How to Appreciate Disney World As An Adult Observant entrepreneurs can find plenty of inspiration at the House of Mickey. To start, look at the park's history, design, and out-of-this-world food.

By Seth Porges

Opinions expressed by Entrepreneur contributors are their own.

Handout | Getty Images

Hot take: Theme parks like those found at the Walt Disney World Resort are more fun when you're an adult. As a kid, you may be awestruck by the presence of a princess. But as an adult, you can really appreciate the intense attention to detail and fusion of immersive design, technology, and stagecraft that brings these worlds to life. (Not to mention the food and drink.)

As it happens, Disney World is also a huge hub for conventions of all sorts, with multiple on-site hotels that feature sprawling convention centers that likely bring in people who wouldn't even think of stepping foot in a theme park.

This October, Disney World also celebrated its 50th anniversary—a celebration the resort intends to keep going for the next 18 months that will feature new food, merchandise, and a bunch of new rides and attractions. In other words: If you're the kind of person who hasn't been since you were a kid (or happens to find themselves in Orlando for a convention), there's a lot to love about visiting these places as an adult. Here's a starter guide to appreciating the theme parks with grown-up eyes.

Appreciate: The Immersive Design

Image credit: Elsa Kaminsky

While theme parks like those found at Disney World have long acted as showcases for new technology (years before Skype, I remember my family booking a dining reservation at Epcot using a video teleconference kiosk), the bar for extracting "oohs" and "aahs" from mere technology is now impossibly high. Add on that theme park attractions need to hold their own for years to come, and Moore's Law has a way of making a once-impressive ride feel like last year's iPhone.

The challenge for designers such as Disney's vaunted Imagineers is thus to create experiences that are both impressive to an audience that has easy access to an Oculus—and capable of remaining impressive for years.

The solution for modern theme parks is remarkably similar to what is currently happening in the TV and film world, where the most convincing effects (think: The Manalorian) now come from strategically mixing computer graphics with practical effects and physical sets.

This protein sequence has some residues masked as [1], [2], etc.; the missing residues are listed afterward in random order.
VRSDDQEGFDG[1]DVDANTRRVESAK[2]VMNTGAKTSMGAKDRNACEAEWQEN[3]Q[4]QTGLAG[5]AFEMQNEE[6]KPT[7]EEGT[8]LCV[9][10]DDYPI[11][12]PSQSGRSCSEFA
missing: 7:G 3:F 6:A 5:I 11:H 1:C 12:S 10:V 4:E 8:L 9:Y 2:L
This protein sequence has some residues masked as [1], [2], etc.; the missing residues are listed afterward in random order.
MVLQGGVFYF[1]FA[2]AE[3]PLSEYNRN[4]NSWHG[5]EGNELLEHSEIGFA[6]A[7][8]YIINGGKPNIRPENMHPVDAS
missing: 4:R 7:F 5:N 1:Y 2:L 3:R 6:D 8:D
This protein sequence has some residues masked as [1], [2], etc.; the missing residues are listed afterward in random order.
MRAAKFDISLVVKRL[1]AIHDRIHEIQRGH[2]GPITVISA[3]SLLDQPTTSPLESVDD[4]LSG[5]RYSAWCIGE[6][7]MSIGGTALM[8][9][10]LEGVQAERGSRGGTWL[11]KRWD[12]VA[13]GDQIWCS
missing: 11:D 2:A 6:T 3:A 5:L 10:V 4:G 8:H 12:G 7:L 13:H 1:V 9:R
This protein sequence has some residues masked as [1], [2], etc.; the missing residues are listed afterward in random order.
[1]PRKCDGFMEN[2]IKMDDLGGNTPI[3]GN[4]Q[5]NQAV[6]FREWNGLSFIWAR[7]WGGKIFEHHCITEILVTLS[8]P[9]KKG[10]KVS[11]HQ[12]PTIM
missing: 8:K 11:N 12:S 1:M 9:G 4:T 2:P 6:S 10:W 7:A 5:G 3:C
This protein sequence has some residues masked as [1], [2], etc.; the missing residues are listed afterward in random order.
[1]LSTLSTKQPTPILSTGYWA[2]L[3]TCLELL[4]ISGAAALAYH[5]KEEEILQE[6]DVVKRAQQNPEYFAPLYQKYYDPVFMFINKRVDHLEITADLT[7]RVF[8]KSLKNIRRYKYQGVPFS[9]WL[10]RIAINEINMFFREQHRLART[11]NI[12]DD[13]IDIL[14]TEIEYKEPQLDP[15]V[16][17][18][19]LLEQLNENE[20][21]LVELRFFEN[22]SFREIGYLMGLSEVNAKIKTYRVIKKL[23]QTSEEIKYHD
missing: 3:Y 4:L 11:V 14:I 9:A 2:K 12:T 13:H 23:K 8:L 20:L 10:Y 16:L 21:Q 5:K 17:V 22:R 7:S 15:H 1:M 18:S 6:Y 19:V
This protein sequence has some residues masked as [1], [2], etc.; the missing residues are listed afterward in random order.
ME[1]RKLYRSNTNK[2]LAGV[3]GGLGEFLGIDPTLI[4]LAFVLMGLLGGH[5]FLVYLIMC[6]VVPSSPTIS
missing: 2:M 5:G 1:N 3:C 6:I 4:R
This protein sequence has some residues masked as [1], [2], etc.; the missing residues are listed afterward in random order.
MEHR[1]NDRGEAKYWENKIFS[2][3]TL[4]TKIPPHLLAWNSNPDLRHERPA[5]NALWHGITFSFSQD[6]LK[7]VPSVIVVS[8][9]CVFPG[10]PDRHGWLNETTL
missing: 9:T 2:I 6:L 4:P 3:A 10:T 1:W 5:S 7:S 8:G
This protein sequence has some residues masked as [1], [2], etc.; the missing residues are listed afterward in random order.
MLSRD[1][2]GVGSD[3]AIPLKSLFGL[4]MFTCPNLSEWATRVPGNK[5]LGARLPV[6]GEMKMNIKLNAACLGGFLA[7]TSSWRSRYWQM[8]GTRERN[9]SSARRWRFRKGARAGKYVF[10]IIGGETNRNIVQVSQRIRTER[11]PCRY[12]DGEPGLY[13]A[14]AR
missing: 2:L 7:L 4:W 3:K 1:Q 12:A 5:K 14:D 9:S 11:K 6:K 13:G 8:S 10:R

It's time to stop thinking about theme parks as children's playgrounds, and more as temples of immersive design: Mega-budget participatory art pieces that wrap you in a cornucopia of sensory experiences designed to trick your brain and sense of presence into thinking you are somewhere you are not. An alien planet out of the Star Wars universe perhaps (you can find that at Disney's Hollywood Studios), or James Cameron's Avatar (Disney's Animal Kingdom). Screens and what we commonly think of as "tech" are one piece of this trick, but so are fake rocks, a giant full-size model of a MIllenium Falcon, mountains that appear to float up in the air above Pandora, cast members (what Disney calls its employees) who speak to you in-story, and an Easter egg-filled attention to detail that rewards repeat visits and obsessive eagle eyes.

Appreciate: The History

For somebody who spent years working in design and technology, this sense of immersion makes theme parks absolutely fascinating places to visit. Not just because you can see the latest and greatest, but also because the larger parks surrounding these new immersive areas act as multilayered archaeological sites; with 50 years of history, attractions, design decisions, and IP smashed together.

It can be a lot of fun just strolling the parks and seeing what has stood the test of time—and what hasn't. The Haunted Mansion still relies on effects from the 1960s (when it first opened at Disneyland in California)—many of which are actually dusted-off theatrical effects from the 1800s (most notably: the Pepper's Ghost illusion, which is liberally used to populate the ride with translucent spirits).

For entrepreneurs, there are real lessons that can be pulled from these experiences. It can be easy to get caught up in the hype of a new trick or piece of technology, without really thinking about how it will look and feel to the end user in a few years (or even months) when the shine is gone. Essays and books could be written about why rides like the Haunted Mansion and Pirates of the Caribbean still work after all these years, but it all comes down to using technology in a way that remains grounded in a larger experiential goal without drawing too much attention to itself. There's a fine line between "classic" and "dated", and few experiences make that as clear as rides that are still offering delight after decades of continuous operation.

Appreciate: The New Stuff

As much fun as it is to marvel at attractions that have stood the test of time, there's an undeniable thrill with seeing the latest and greatest. With the ongoing 50th Anniversary celebration as an excuse, we're seeing a huge number of new stuff come all at once—a rare site for parks that typically make changes in tiny increments.